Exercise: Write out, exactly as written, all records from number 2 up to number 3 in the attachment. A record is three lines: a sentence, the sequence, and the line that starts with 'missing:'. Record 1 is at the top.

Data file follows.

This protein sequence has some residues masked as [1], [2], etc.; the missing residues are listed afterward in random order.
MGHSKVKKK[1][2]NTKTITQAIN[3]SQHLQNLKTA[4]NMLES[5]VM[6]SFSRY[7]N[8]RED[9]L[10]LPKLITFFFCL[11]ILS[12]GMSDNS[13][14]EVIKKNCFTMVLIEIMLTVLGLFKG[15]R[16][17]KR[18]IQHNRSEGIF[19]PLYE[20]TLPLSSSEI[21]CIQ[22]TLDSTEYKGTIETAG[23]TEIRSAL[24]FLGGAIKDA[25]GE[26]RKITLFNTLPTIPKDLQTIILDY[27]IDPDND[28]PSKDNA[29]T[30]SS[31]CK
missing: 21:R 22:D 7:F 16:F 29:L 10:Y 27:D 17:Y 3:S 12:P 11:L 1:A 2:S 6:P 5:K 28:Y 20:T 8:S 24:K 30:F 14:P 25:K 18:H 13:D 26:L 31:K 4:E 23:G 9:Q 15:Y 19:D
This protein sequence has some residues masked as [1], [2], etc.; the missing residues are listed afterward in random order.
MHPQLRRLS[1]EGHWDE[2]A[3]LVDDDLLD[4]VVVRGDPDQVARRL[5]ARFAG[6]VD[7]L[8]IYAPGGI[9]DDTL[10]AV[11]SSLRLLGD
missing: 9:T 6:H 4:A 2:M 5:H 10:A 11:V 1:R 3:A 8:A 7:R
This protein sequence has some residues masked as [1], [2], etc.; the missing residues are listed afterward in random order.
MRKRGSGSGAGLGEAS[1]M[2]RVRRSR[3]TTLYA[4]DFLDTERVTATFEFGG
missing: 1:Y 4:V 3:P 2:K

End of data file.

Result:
This protein sequence has some residues masked as [1], [2], etc.; the missing residues are listed afterward in random order.
MHPQLRRLS[1]EGHWDE[2]A[3]LVDDDLLD[4]VVVRGDPDQVARRL[5]ARFAG[6]VD[7]L[8]IYAPGGI[9]DDTL[10]AV[11]SSLRLLGD
missing: 9:T 6:H 4:A 2:M 5:H 10:A 11:V 1:R 3:A 8:A 7:R
This protein sequence has some residues masked as [1], [2], etc.; the missing residues are listed afterward in random order.
MRKRGSGSGAGLGEAS[1]M[2]RVRRSR[3]TTLYA[4]DFLDTERVTATFEFGG
missing: 1:Y 4:V 3:P 2:K